To love. To be loved. To never forget your own insignificance. To never get used to the unspeakable violence and the vulgar disparity of life around you. To seek joy in the saddest places. To pursue beauty to its lair. To never simplify what is complicated or complicate what is simple. To respect strength, never power. Above all, to watch. To try and understand. To never look away. And never, never to forget. ― Arundhati Roy
India is incredible in many ways: Incredibly colorful and beautiful but at the same time so incredibly chaotic, dirty and noisy. Incredibly rich in culture and history, and yet so incredible poor, strange and different from the Western world …
Despite the many months that I have travelled through foreign countries and different cultures, it took me a couple of days to get used to the new “laws” you will find yourself confronted with when entering India. On my long journey to India, I had to face quite a few critical moments in traffic. Occasionally, I told myself that whatever it is I had to go through, its just a classroom-training and a preparation course for what’s waiting for me in India. I was not wrong.
In India it does not matter where you come from. Everyone is treated equally on the road. Although this sounds rather fair, it is actually very often ruthless and truly dangerous that I had real trouble with the local “manners”.
It was a Sunday and it was the main day of Diwali, the Hindu festival of light. I reached the border early in the morning. While I was still wondering where and when I would pass through the customs on the Nepalese side, I was already behind the border post, had my passport stamped and was free to go. It would have been too nice if the world were that simple, but I needed an exit stamp for my Carnet de Passages. So where was the customs control? As it turned out, I had passed custom clearance long ago without someone stopping me. Apparently it was up to me to ensure that everything was documented properly. The approach was kind of new … In any case, I had to go back asking the migration officer to lift the barrier once again to allow me to have a talk with my friends from the customs.
On the Indian side, I was facing the next pleasant surprise. The Indian customs officer made me aware that the guys in Nepal had mixed up the entry stamp with the placeholder for the exit. The initial mistake had already been made at the customs warehouse in Kathmandu when I was temporarily importing the bike to Nepal. Great. After some discussions with the Indian guy, he eventually started the procedure from his side, putting the stamps where they belong. Since the Carnet requires to either deposit a significant amount of money or a bank guarantee with the issuing organization at home, one should definitely avoid such kind of flawed documentation.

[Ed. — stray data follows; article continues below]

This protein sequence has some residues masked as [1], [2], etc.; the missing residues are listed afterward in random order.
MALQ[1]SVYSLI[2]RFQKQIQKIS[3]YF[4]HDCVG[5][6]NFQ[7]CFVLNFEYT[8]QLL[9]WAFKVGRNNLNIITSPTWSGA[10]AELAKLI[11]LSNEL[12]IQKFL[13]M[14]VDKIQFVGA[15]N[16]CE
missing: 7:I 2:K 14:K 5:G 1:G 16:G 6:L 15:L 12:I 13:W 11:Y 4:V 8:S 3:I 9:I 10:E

However, I finally entered India, a country which is perhaps better understood when viewed as a multicultural subcontinent. There were still another 350 kilometers waiting for me and it was time to hit the road. But the road conditions were bad and it took me a lot of time to cross Uttarakhand. Within the first few hours, I already had to realize, that prudence didn’t mean much on Indian roads. It’s every man for himself. Charity begins at home and everybody is driving as it is most convenient for himself. Rights of way have little meaning, a traffic light is no more than a questionable proposal, street signs can be used for guidance but often would simply hinder the own way of driving. It’s another world out here and it was my first day. Before sunset, I was close twice to end up in a collision with my Indian traffic-buddies. That wasn’t fun …
In the evening I was expected in Dehradun. I was quite happy to know in advance where I would spend my first night in India. I reached the city only in the dark and spent the last hour roaming around in some mountainous area to find the place. I couldn’t call since my Nepalese SIM card wouldn’t work anymore. But when I finally reached the place, it was Roopak who gave me a warm welcome with a big smile. On my way to the shower I had to notice how much my face got sooted in Indian traffic. It resembled the face of a chimney sweeper. But a shower and a new dress can work miracles and later that night I joined the family for dinner and was warmly invited to attend the celebrations of Diwali.
The next day was dedicated to get my equipment running in line with Indian standards. I was driving around with Roopak to buy a few things and to get a new SIM card for my phone. However, this should cause some big headache and it took more than a week until this card was finally activated. In the end it was Roopak who made numerous calls on my behalf to get things done. By the way, did you know that you have to pay roaming charges for incoming calls received in another Indian state apart from the one where you bought the card? I found this strange …